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Non-Fungible Tokens

In this tutorial, we're going to deploy, store, and transfer Non-Fungible Tokens (NFTs).


Open the starter code for this tutorial in the Flow Playground: https://play.onflow.org/9fa9b82e-2ca3-41dd-8243-8db05737ecaa
The tutorial will be asking you to take various actions to interact with this code.

Instructions that require you to take action are always included in a callout box like this one. These highlighted actions are all that you need to do to get your code running, but reading the rest is necessary to understand the language's design.

The NFT is an integral part of blockchain technology. We need NFTs to represent assets that are unique and indivisible (like CryptoKitties!).

Instead of being represented in a central ledger, like in most smart contract languages, Cadence represents each NFT as a resource that users store in their accounts.

We're going to take you through these steps to get comfortable with the NFT:

  1. Deploy the NFT contract and type definitions.
  2. Create an NFT object and store it in your account storage.
  3. Create an NFT collection object to store multiple NFTs in your account.
  4. Create an NFTMinter and use it to mint an NFT.
  5. Create references to your collection that others can use to send you tokens.
  6. Set up another account the same way.
  7. Transfer an NFT from one account to another.
  8. Use a script to see what NFTs are stored in each account's collection.

Before proceeding with this tutorial, we highly recommend following the instructions in Getting Started, Hello, World!, and Fungible Tokens to learn how to use the Playground tools and to learn the fundamentals of Cadence. We will cover some of the concepts again here, but not all.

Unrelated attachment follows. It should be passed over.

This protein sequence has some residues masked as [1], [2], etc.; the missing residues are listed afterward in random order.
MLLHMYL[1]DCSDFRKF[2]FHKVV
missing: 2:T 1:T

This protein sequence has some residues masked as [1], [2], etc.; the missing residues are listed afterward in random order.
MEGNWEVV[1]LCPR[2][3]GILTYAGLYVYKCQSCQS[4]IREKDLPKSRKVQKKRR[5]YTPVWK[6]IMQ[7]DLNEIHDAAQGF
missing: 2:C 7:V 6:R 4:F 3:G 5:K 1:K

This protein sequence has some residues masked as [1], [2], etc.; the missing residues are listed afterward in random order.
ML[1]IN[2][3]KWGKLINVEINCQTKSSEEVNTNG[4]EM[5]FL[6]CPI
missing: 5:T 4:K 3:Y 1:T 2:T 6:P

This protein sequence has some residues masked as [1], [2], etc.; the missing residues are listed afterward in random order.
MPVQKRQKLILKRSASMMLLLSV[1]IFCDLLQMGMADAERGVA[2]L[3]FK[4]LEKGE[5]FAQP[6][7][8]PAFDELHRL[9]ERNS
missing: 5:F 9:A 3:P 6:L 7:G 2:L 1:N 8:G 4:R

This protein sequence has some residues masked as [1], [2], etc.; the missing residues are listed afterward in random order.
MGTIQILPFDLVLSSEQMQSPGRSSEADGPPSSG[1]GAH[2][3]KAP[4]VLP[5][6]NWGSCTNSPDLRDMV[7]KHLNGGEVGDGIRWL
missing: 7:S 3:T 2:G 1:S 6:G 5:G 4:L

Non-Fungible Tokens on the Flow Emulator


In Cadence, each NFT is represented by a resource with an integer ID. Resources are a perfect type to represent NFTs because resources have important ownership rules that are enforced by the type system. They can only have one owner, cannot be copied, and cannot be accidentally or maliciously lost or duplicated. These protections ensure that owners know that their NFT is safe and can represent an asset that has real value.

An NFT is also usually represented by some sort of metadata like a name or a picture. Historically, most of this metadata has been stored off-chain, and the on-chain token only contains a url or something similar that points to the off-chain metadata. In Flow, this is possible, but the goal is to make it possible for all the metadata associated with a token to be stored on-chain. This is out of the scope of this tutorial though and will be covered in a separate tutorial.

When users on Flow want to transact with each other, they can do so peer-to-peer and without having to interact with a central NFT contract by calling resource-defined methods in each users' account.

Adding an NFT Your Account


First, you'll need to follow this link to open a playground session with the Non-Fungible Token contracts, transactions, and scripts pre-loaded: https://play.onflow.org/9fa9b82e-2ca3-41dd-8243-8db05737ecaa

Open Account 0x04 to see NFTv1.cdc
NFTv1.cdc should contain the following code:

// NFTv1.cdc

access(all) contract NonFungibleToken {

    access(all) resource NFT {
        access(all) let id: UInt64

        access(all) var metadata: {String: String}

        init(initID: UInt64) {
            self.id = initID
            self.metadata = {}
        }
    }

    init() {
        let oldNFT <- self.account.storage[NFT] <- create NFT(initID: 1)
        destroy oldNFT
    }
}

In this contract, the NFT is a resource with an integer ID and a field for metadata.